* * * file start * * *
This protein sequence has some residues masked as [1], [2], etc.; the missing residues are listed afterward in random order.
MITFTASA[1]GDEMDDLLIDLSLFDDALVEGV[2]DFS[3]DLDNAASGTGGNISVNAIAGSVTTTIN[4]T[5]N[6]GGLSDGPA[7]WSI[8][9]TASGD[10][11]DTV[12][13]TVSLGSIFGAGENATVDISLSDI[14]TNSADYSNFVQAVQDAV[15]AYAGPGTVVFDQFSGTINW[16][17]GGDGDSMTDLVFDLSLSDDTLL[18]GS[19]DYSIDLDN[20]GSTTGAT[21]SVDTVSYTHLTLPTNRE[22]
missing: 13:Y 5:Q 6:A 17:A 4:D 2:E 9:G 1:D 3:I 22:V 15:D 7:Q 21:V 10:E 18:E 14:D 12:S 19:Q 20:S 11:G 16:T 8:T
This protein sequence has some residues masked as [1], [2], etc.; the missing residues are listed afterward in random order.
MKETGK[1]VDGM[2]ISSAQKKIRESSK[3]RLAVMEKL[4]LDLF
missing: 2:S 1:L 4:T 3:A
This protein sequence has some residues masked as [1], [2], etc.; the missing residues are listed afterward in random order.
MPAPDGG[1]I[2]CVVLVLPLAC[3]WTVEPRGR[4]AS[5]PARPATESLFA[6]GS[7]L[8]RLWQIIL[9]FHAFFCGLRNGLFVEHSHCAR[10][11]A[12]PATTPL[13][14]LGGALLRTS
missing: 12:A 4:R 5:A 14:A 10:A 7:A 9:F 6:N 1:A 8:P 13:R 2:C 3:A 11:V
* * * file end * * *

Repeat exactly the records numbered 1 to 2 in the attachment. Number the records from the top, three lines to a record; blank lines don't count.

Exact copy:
This protein sequence has some residues masked as [1], [2], etc.; the missing residues are listed afterward in random order.
MITFTASA[1]GDEMDDLLIDLSLFDDALVEGV[2]DFS[3]DLDNAASGTGGNISVNAIAGSVTTTIN[4]T[5]N[6]GGLSDGPA[7]WSI[8][9]TASGD[10][11]DTV[12][13]TVSLGSIFGAGENATVDISLSDI[14]TNSADYSNFVQAVQDAV[15]AYAGPGTVVFDQFSGTINW[16][17]GGDGDSMTDLVFDLSLSDDTLL[18]GS[19]DYSIDLDN[20]GSTTGAT[21]SVDTVSYTHLTLPTNRE[22]
missing: 13:Y 5:Q 6:A 17:A 4:D 2:E 9:G 1:D 3:I 22:V 15:D 7:Q 21:V 10:E 18:E 14:D 12:S 19:Q 20:S 11:G 16:T 8:T
This protein sequence has some residues masked as [1], [2], etc.; the missing residues are listed afterward in random order.
MKETGK[1]VDGM[2]ISSAQKKIRESSK[3]RLAVMEKL[4]LDLF
missing: 2:S 1:L 4:T 3:A